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The Complete Guide On How to Grow Hops
There are a lot of reasons to grow your own hops. Unique flavors, fresh hop beers, organic hops, and plain-old-fashioned badassery to name a few. This guide contains everything you need to know to grow hops successfully.
Hop growing starts with a rhizome being planted in early spring. After watering, feeding, and training, you’ll be rewarded with a harvest in autumn. If cared for properly, over the following years your hops will return again and again. And they will provide you with a wonderful, unique, hop character for your brews!
Look for pre-sales starting in January. Hop rhizomes typically get harvested in March. You can expect to have your hop rhizomes by the end of March or mid April at the latest depending on the source. Store your rhizomes in the fridge until you are ready to plant.
When you plant your hop rhizomes, depends on your location. You want to wait until the ground has thawed and there isn’t danger of a hard frost. Take a look here at this guide outlining the approximate last frost date for your area in the USA.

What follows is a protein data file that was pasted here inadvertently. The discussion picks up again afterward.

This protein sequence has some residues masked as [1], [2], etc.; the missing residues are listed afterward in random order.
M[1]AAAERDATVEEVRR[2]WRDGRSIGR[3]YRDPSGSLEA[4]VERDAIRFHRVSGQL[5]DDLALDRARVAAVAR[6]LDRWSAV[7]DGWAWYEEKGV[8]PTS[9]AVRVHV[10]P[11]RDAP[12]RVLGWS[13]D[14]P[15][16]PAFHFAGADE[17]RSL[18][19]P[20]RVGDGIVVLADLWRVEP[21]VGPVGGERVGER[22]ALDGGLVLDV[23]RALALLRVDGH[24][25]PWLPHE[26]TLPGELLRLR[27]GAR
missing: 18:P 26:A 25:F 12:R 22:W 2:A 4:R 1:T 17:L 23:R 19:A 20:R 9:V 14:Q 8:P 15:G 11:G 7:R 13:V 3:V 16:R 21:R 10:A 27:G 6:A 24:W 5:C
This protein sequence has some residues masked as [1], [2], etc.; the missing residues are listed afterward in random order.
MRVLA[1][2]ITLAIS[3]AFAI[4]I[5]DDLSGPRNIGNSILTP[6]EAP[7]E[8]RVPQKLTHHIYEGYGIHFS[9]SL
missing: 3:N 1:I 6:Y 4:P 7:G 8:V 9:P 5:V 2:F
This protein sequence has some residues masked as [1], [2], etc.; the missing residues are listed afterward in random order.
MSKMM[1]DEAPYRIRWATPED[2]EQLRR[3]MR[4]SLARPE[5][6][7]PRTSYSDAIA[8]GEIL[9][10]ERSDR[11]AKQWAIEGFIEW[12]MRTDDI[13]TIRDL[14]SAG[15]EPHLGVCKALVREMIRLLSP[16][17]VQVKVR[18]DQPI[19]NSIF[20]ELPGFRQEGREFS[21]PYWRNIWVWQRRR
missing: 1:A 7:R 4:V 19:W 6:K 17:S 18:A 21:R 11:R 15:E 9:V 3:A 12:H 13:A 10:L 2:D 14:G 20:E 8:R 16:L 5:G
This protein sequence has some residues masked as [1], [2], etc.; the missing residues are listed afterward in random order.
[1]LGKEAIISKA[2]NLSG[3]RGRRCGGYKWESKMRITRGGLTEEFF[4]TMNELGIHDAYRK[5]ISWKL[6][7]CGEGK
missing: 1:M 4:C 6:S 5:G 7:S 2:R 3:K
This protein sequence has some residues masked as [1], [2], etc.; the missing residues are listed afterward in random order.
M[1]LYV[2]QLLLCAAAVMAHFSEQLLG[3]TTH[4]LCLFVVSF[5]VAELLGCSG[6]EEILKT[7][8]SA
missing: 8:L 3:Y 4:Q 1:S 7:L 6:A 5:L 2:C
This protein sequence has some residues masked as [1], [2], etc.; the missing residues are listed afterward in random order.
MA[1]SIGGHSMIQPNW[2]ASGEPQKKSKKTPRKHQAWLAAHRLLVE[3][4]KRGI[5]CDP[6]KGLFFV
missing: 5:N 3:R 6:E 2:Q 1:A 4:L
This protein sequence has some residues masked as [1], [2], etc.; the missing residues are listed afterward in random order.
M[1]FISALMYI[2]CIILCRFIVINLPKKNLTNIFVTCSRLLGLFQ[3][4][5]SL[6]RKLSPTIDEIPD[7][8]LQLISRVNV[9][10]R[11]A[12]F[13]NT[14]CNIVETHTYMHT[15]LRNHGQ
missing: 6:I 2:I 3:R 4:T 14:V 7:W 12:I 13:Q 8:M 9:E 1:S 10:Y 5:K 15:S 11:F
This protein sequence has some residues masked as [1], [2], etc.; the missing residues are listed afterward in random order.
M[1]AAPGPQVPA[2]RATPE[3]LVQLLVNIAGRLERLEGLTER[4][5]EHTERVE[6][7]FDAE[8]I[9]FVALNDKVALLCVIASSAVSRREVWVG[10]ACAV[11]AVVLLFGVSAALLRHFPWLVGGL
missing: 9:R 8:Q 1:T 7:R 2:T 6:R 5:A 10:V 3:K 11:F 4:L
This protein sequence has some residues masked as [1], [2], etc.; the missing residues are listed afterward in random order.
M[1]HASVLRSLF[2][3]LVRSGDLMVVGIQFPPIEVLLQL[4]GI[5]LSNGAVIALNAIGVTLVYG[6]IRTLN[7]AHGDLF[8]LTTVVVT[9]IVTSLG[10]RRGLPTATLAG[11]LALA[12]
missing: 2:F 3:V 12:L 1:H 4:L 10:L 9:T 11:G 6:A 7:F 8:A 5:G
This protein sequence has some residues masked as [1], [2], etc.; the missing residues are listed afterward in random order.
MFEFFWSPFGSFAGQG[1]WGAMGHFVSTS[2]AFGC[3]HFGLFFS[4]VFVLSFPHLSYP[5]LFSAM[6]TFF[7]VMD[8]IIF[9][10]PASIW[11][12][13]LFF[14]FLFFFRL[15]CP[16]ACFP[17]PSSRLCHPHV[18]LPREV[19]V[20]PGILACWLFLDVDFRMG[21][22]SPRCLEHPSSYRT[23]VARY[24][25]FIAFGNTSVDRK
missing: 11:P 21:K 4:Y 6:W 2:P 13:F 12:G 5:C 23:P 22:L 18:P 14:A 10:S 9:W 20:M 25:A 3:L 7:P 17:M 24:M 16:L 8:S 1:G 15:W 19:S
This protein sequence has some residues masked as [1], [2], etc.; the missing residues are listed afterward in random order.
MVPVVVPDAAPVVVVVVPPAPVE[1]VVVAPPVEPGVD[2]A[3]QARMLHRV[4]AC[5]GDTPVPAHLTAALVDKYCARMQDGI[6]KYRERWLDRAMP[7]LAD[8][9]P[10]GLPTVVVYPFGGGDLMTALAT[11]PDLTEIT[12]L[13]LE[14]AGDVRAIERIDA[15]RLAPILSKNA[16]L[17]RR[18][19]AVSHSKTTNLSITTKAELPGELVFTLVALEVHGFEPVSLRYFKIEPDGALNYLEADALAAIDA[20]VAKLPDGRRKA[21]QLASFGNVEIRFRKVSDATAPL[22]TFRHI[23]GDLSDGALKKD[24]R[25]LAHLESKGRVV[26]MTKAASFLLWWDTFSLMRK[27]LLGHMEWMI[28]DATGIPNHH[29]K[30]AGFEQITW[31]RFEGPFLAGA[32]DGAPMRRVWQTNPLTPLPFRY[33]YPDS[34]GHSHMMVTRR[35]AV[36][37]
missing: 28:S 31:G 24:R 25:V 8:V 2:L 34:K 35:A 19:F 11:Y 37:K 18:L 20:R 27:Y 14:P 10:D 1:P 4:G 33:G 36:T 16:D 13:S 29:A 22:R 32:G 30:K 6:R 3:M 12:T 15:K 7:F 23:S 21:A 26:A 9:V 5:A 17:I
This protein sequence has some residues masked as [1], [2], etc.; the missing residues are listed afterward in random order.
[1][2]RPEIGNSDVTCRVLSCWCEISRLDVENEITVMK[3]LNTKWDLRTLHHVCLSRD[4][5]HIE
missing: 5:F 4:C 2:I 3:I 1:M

Where to Plant Them
Select a location that will receive a lot of sunlight. The more sun the better. Hops love sunshine! Typically, this means the southern side of your house or another south-facing location. Avoid areas where your plants will be shaded by trees, buildings, etc.
How to Plant the Rhizomes
Conventional advice is to make sure to space your hops out, three feet for like varieties and six feet for different types. If you have the space, do that. Anecdotally, I’ve grown hops spaced two feet apart without issue.
The reason for spacing is to allow enough room for the plant to grow and to avoid mixing hop varieties when harvesting. Dig a hole deep enough to allow the rhizome to be covered with 6 to 12 inches of soil.